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Vicarious Liability

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Persons paid under the In-Home Supportive Services program (Welf. & Inst. Code 12300 et seq.) to care for disabled and elderly California residents are not employees of the State of California which, therefore, is not vicariously liable for their torts, such as negligent driving in this case. Read More

Four individuals protested the Golden Gate racetrack's allegedly improper treatment of race horses by sneaking onto the track, linking their arms by PVC pipes and lying across the track in a manner that prevented the racetrack from holding races.  The racetrack owner sued the four individuals for trespass and intentional interference with prospective economic advantage, naming Direct Action as an… Read More

A hospital may be held vicariously liable for a doctor's negligent treatment of a patient at the hospital if the doctor is a hospital employee or the hospital's ostensible agent.   Mejia v. Community Hospital of San Bernardino (2002) 99 Cal.App.4th 1448; Whitlow v. Rideout Memorial Hospital (2015) 237 Cal.App.4th 631.  Here, the trial court correctly granted the hospital summary judgment… Read More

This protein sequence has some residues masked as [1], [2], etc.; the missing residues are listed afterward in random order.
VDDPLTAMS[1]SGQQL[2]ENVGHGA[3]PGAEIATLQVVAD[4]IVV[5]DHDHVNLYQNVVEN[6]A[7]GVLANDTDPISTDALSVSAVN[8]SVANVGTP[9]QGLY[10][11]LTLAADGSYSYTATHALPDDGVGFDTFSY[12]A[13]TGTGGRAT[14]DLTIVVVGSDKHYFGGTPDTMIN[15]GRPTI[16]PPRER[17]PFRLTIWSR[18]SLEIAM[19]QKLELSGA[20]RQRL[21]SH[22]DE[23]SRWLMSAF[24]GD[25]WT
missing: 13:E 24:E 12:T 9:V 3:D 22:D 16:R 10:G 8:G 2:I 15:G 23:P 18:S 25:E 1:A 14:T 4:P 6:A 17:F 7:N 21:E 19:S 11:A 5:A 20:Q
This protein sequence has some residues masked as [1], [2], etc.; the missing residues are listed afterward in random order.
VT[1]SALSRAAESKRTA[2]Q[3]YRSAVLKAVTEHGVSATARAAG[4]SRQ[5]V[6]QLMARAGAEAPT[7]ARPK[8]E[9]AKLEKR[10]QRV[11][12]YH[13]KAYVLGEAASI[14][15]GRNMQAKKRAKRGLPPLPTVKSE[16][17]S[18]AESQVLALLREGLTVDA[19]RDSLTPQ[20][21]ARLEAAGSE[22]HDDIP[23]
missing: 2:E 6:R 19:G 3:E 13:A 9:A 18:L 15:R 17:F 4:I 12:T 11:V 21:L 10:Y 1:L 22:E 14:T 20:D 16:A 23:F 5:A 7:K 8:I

Best Buy is not liable for an independent contractor's negligent installation of a Best Buy washer on the plaintiff's premises which resulted in extensive water damage.  Best Buy hired firm 1 to transport Best Buy products to purchasers' properties.  Firm 1 contracted with local transportation companies to provide the actual transportation and installation services.  The local company that transported and… Read More

A homeowner who hired an unlicensed gardener to trim tall trees is vicariously liable to gardener’s employee who was injured in a fall due to gardener’s negligence. Read More

A primary actor or a party bearing derivative or vicarious liability for the primary actor's torts are in privity for res judicata purposes, and so, no matter which one the plaintiff sues first, a judgment against the plaintiff is binding in favor of both.   Read More

Proof of an employer's own wrongdoing is needed to impose punitive damages on the employer for an employee’s torts, even if as a separate matter it is vicariously liable for those torts.  Read More

Genuine issues of material fact existed as to whether construction employer’s yard amounted to a worksite, such that the employer could claim exemption based on the going and coming rule from liability for injuries caused by employee on his way from home to the yard.  Read More

Kaiser's Health Plan, a Know-Keane health care service plan, is not a single enterprise (or alter ego of) Kaiser Foundation Hospitals or Southern California Permanente Medical Group and so is not liable for their alleged torts.  Read More